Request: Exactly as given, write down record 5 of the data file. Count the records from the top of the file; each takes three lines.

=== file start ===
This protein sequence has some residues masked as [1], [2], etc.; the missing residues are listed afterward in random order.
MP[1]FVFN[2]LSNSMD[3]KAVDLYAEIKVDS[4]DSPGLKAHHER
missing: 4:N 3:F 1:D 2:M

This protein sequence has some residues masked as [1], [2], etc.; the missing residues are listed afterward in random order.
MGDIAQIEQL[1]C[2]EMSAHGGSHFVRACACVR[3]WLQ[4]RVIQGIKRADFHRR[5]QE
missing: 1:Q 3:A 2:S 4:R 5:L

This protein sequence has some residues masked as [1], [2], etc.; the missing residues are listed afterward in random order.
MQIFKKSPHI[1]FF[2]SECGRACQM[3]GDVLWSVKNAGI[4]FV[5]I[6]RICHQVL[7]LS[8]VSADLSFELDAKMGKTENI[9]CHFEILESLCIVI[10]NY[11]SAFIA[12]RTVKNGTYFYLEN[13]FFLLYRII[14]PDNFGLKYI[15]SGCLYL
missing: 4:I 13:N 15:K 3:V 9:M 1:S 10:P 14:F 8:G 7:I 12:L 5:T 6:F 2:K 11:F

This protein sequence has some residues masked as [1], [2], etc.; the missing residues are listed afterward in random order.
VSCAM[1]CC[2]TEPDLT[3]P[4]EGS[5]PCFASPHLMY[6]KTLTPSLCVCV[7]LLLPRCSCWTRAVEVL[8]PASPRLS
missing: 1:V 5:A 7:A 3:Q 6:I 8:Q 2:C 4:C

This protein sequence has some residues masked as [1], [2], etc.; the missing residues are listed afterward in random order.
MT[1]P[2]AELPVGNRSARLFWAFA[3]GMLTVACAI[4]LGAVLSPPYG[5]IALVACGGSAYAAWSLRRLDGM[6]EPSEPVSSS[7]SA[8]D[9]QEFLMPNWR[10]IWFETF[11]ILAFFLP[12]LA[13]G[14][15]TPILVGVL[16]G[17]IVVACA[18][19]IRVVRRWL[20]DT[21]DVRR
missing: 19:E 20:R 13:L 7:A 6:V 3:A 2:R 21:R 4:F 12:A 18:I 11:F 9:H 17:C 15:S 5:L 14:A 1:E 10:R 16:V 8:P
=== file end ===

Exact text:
This protein sequence has some residues masked as [1], [2], etc.; the missing residues are listed afterward in random order.
MT[1]P[2]AELPVGNRSARLFWAFA[3]GMLTVACAI[4]LGAVLSPPYG[5]IALVACGGSAYAAWSLRRLDGM[6]EPSEPVSSS[7]SA[8]D[9]QEFLMPNWR[10]IWFETF[11]ILAFFLP[12]LA[13]G[14][15]TPILVGVL[16]G[17]IVVACA[18][19]IRVVRRWL[20]DT[21]DVRR
missing: 19:E 20:R 13:L 7:A 6:V 3:A 2:R 21:R 4:F 12:A 18:I 11:F 9:H 17:C 15:S 5:L 14:A 1:E 10:R 16:V 8:P